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Section 174 Research Deduction Changes for 2022


The IRS will require business owners to amortize Section 174 research expenses over multiple years instead of deducting them in the year incurred unless a provision in the Tax Cuts and Jobs Act changes before December 31. Through 2021, businesses could deduct Section 174 expenses in the year in which they were incurred or capitalize and amortize the costs over five years. But this new provision eliminates the former option.

This change could significantly impact your firm's financial statement and cash flows, especially if you're involved in technology and life sciences and conduct a lot of research — instead of a tax loss, your firm would have a taxable profit. Costs that you've been deducting for research costs may not be deductible next year.

Starting in 2022:

  • Sec. 174 expenses associated with research conducted in the U.S. will be capitalized and amortized over a five-year period.
  • Sec. 174 expenses associated with research conducted outside the U.S. will be capitalized and amortized over a 15-year period.

If, for instance, your business spends $100 on domestic research activities in 2021, you can deduct the full $100 of Sec. 174 expenses in that fiscal year. But in 2022, if you again spend $100 on research, you'll have to deduct it incrementally over a five-year period. This could lead to an unexpected increase in your taxable income, especially in the first few years these rules will apply.

Learn the details

Sec. 174 has always been complex, so now is a good time to look at what is and is not changing.

To start with, you need to understand that Sec. 174 expenses and the R&D tax credit are two distinct concepts. All R&D credit expenses must qualify as Sec. 174 expenses, but not all Sec. 174 deductible expenses need to meet R&D credit requirements. You have Sec. 174 expenses even if you don't claim R&D tax credits.

The R&D calculation focuses on direct research expenses such as wages paid, supplies purchased and amounts paid to use contractors. Sec. 174 expenses include these costs but also such indirect research expenses as facilities costs and depreciation.

The R&D credit can be taken for increasing research activities beyond a baseline. Sec. 174, under current law, allows costs to be deductible without having to exceed a threshold. This means that sometimes Sec. 174 costs will qualify for R&D credit and sometimes not.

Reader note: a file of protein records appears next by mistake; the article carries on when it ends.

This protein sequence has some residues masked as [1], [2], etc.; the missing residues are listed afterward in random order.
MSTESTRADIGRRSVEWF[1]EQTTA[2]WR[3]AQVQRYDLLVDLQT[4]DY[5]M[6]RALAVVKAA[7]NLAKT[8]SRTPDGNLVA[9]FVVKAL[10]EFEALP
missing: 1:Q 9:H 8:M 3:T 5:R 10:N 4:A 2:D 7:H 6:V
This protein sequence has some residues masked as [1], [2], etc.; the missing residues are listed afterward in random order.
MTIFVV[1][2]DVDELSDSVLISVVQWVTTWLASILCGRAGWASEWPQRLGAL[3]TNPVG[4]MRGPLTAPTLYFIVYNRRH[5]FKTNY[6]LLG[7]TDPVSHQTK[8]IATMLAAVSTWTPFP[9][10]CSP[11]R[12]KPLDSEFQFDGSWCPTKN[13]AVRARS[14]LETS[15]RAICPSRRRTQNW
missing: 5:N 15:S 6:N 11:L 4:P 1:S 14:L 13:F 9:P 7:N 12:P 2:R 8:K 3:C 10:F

If your business operates in multiple countries, you'll need to identify not only how much money you spent but also in which location you spent it so you can properly track whether the expenses are subject to the five-year or the 15-year amortization period. Reviewing expenses often will help you identify opportunities to amend recent tax returns to grab unclaimed R&D credits, which is not a bad thing at all.

You should optimize your cash flow tax planning, consider documenting your R&D credits to IRS standards if you haven't already done so and reconsider your accounting methods for such favorable changes as accelerating deductions or deferring revenue and costs. You can provide cash savings and positively impact your cash flow forecast no matter what happens in 2022.

Finally, keep an eye out for legislative changes. Nothing is certain, but it is possible that legislation may strike down the new rules before year-end. Keep in close touch with tax professionals.

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Our firm provides the information in this e-newsletter for general guidance only, and does not constitute the provision of legal advice, tax advice, accounting services, investment advice, or professional consulting of any kind. The information provided herein should not be used as a substitute for consultation with professional tax, accounting, legal, or other competent advisers. Before making any decision or taking any action, you should consult a professional adviser who has been provided with all pertinent facts relevant to your particular situation. Tax articles in this e-newsletter are not intended to be used, and cannot be used by any taxpayer, for the purpose of avoiding accuracy-related penalties that may be imposed on the taxpayer. The information is provided "as is," with no assurance or guarantee of completeness, accuracy, or timeliness of the information, and without warranty of any kind, express or implied, including but not limited to warranties of performance, merchantability, and fitness for a particular purpose.
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